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Outlook The Facts Behind


Renewable Energy Usage


Renewable energy sources provided about 12% of total US utility-scale electricity generation in 2012, the latest full year for which data was available at the time of publication. Te largest share came from hydroelectric power (56%), followed by wind (28%), biomass wood (8%), biomass waste (4%), geothermal (3%), and solar (1%). Electricity generation from renew-


able resources is primarily a function of generation capacity and the availability of the resource. Te history of electricity generation has been different for each renewable source: • Nearly all of the hydroelectric capacity was built before the mid- 1970s, and much of it is at dams operated by federal agencies.


• Biomass waste is mostly municipal solid waste which is burned as fuel to run power plants.


• Most of the electricity from wood biomass is generated at lumber and paper mills. Tese mills use their own waste to provide much of their own steam and electricity needs.


• Te amount of installed wind gen- eration dramatically increased in the past decade, due in part to fed- eral financial incentives and state government mandates, especially renewable portfolio standards.


• Unlike other renewable sources, a significant amount of solar power is generated by small-scale, customer- sited installations like rooſtop solar (or, distributed generation). According to the Annual Energy Outlook 2013, these small facilities were projected to generate 14.13 billion kW-hr of electricity in 2013.


Hydroelectric generation increases in some years and decreases in others, pri- marily due to variation in the amounts of rainfall and snow melt occurring in watersheds where major hydroelectric dams are located. Te availability of bio- mass and geothermal energy is generally consistent over the short term as is the generation from these resources. Te availability of wind and solar energy has daily and seasonal patterns, so resulting generation fluctuates widely.


Electricity generation from renewable resources is primarily a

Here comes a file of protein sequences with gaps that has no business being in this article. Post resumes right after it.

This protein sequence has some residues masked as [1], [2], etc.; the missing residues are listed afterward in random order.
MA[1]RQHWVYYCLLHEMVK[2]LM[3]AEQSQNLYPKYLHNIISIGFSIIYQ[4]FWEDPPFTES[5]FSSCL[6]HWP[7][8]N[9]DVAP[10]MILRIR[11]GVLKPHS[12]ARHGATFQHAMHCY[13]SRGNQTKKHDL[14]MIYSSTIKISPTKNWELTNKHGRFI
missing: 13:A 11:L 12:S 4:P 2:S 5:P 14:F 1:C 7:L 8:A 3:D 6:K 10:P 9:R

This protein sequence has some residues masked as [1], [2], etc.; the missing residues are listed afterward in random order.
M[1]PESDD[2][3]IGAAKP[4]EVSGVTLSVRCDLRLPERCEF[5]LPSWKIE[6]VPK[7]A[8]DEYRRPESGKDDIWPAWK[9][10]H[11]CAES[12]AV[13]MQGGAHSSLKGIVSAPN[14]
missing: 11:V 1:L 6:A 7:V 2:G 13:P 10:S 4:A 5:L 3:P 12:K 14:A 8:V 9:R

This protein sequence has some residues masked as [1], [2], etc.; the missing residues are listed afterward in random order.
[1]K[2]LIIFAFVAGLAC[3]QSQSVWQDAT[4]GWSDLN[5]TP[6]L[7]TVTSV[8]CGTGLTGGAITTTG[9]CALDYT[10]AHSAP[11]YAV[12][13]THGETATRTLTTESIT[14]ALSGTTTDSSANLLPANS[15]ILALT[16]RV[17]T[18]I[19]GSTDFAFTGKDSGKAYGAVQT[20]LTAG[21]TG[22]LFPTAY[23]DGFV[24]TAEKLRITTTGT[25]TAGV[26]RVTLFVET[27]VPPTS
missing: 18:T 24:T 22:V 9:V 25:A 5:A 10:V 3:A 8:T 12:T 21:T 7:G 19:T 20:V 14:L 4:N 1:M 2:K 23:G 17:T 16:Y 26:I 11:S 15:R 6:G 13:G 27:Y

function of generation capacity and the availability of the resource.


China leads in total electricity gen-


eration from renewable energy due to its recent massive additions to hydro- electric capacity, followed closely by the US, Brazil, and Canada. However, the US produces the most electricity from non-hydroelectric renewable sources, followed by China and Germany. Although most renewable energy


power plants have less environmental impact than fossil and nuclear power plants, there are two main reasons why we don’t use more renewable energy: • Renewable energy technologies are oſten expensive—Renewable energy power plants can be more expensive to build and to oper- ate (in terms of dollars per unit of electricity output) than natural gas or even coal plants.


• Renewable resources are oſten geographically remote. Many renew- able resources are available only in remote areas, and building transmis-


Energy Information Administration


US Department of Energy Washington, DC


sion lines to deliver power to large metropolitan areas is expensive.


Tere are, however, three different kinds of policies to boost the use of renewables:


• Tax credits—Te Renewable Electricity Production Tax Credit, a federal incentive, has encouraged a major increase in generation from wind and other eligible sources.


• Targets—Many states have Renew- able Portfolio Standards (RPS), which require electricity providers to generate or acquire a certain portion of their power supplies from renewable sources. However, many RPS programs have “escape clauses” if renewable generation exceeds a cost threshold.


• Markets—A number of states have built Renewable Energy Cer- tificates/Credits (RECs) into their Renewable Portfolio Standards. Tis allows electricity providers to sell renewable energy certificates/ credits. Some states have made REC markets mandatory, requiring electricity providers to produce or acquire renewable generation to re- duce reliance on fossil fuels to gen- erate electricity. Detailed informa- tion on federal and state renewable energy policies are available from the Database of State Incentives for Renewables & Efficiency.


This report was prepared by the staff of the US Energy Information Administra- tion, the statistical and analytical agency of the US Department of Energy. SME thanks the Department of Energy for its assistance in providing this material.


Energy Manufacturing 2014 27


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